Stephen Cottrell Harry Sheehan Sam Way

Devereux Brain Injury Newsletter - Spring 2023

Posted on 31 March, 2023
By: Stephen Cottrell | Harry Sheehan | Sam Way |

A note from the ediotor, Stephen Cottrell:

There have not been a great many brain injury cases reported over the last 12 months, but Mrs Justice Hill’s decision in Mathieu v Hinds & Aviva more than makes up for that by analysing a number of issues that brain injury lawyers have to deal with on a very frequent basis. Not only does her judgment illustrate the way that trial judges will deal with the evaluation of expert evidence and mitigation of loss but, as Harry Sheehan discusses, it deals with loss of earnings for claimants with unpredictable income, the court’s approach to tax on foreign lost earnings and, vitally, provisional damages for brain injured claimants at risk of developing epilepsy and dementia. We had been keeping a keen eye on the progress of the case to the Court of Appeal, but we understand that the claim has now compromised, so Hill J’s conclusions represent the last word (for now at least) on the issues in question.

Meanwhile, Sam Way considers two very different cases. The first is a catastrophic birth injury case and the court’s approach to causation in counter-factual scenarios – CDE v Surrey and Sussex Healthcare NHS Trust. The second - AXX v Zajac, involves the Court’s approach to case management applying PD 1A in relation to vulnerable witnesses – in this case, a severely brain-injured man. This is the first real guidance in this important and evolving issue.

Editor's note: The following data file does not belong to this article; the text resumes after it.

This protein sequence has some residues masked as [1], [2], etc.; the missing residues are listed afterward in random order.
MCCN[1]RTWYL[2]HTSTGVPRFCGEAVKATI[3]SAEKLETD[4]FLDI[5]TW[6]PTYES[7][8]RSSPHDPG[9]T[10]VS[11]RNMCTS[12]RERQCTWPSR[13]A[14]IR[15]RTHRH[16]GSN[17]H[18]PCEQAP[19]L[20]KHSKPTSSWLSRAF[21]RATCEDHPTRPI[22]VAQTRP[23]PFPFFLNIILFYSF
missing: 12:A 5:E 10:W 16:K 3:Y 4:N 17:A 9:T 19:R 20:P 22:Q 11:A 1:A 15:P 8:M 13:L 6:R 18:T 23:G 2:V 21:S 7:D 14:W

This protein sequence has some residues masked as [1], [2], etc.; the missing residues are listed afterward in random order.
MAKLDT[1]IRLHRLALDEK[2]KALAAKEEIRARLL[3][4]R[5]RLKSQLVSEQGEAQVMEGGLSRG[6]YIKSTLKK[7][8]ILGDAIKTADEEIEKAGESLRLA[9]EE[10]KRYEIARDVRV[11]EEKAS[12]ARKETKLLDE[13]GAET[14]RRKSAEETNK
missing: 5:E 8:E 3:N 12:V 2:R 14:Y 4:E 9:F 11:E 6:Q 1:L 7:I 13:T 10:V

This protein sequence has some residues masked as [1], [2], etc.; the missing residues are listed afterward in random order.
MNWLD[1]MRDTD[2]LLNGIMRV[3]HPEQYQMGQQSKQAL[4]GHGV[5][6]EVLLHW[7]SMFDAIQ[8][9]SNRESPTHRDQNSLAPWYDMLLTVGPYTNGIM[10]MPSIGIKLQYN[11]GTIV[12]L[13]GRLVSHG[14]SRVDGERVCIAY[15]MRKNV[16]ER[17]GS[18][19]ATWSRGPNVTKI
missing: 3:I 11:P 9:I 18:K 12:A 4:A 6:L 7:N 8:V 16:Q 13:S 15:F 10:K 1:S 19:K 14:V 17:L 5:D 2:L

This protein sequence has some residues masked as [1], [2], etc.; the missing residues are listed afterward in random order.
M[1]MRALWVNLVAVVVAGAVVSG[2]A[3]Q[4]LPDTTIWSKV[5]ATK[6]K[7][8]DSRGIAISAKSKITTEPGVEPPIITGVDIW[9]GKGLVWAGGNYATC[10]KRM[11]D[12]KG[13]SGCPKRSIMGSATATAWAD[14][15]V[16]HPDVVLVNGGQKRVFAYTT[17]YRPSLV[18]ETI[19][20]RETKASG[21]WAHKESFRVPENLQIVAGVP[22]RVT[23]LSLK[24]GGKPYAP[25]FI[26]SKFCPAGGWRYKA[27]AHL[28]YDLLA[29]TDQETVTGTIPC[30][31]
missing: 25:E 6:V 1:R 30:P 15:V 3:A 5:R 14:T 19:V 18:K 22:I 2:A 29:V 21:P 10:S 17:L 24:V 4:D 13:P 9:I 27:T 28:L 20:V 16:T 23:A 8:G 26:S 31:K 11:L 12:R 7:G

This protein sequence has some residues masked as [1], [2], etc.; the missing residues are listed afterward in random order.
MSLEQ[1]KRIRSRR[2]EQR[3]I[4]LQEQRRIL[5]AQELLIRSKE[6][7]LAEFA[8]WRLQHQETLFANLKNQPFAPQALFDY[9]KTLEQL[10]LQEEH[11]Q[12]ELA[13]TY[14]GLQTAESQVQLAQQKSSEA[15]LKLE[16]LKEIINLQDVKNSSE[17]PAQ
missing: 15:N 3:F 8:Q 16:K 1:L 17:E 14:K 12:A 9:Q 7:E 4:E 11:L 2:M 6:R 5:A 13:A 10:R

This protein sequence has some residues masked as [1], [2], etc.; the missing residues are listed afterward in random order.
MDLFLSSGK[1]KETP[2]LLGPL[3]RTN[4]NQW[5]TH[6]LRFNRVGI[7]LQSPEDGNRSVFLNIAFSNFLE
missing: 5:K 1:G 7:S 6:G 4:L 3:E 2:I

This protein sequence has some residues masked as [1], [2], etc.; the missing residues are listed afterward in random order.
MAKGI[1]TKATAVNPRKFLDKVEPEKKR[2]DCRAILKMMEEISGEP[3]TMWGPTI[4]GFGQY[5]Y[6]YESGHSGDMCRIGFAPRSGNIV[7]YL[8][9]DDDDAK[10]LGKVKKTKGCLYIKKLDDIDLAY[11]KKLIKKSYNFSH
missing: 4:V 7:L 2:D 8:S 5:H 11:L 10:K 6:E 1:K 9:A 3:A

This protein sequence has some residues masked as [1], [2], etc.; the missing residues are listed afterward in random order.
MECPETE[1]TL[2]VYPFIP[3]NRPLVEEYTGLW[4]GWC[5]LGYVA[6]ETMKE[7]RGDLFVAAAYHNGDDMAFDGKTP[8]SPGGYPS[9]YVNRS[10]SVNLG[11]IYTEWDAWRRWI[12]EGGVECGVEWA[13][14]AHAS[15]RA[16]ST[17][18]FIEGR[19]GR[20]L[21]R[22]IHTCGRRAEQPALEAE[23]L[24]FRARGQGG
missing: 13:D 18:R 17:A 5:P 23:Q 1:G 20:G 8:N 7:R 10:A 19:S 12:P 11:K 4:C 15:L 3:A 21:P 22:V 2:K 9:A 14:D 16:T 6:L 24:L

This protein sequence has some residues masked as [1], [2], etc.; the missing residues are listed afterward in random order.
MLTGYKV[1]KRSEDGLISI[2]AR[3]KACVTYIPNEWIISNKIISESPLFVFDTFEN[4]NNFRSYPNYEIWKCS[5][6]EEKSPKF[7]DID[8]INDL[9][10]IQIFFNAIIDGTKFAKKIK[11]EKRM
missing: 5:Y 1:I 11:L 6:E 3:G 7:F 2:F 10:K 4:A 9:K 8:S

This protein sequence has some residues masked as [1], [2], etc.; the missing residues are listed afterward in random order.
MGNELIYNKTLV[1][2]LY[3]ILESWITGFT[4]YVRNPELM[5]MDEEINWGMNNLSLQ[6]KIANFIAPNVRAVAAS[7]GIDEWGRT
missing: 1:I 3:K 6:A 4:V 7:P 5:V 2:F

Finally, my own input. As ever, when considering developments in cases that affect brain injury practitioners, it is worth keeping an eye on developments in the Court of Protection. How many of us deal with claims for COP/Deputyship costs on a weekly basis? And how many of us give consideration to the costs of resolving best interests issues when drafting a schedule? D v S is not a case involving tortious brain injury – the protected party suffered his acquired brain injury after an overdose – but it does demonstrate the scope for hugely difficult, legally complex and very sensitive best interests decisions to crop up many years post injury. Most experienced brain injury practitioners will have had cases with a married claimant where consideration has to be given to potential increased care and accommodation costs in the event of marital breakdown; D v S demonstrates that, where the claimant lacks capacity, it is worth making provision for some form of welfare/best interests decisions that may crop up many years down the line.

To access the full Brain Injury Newsletter - Spring 2023, please click here.

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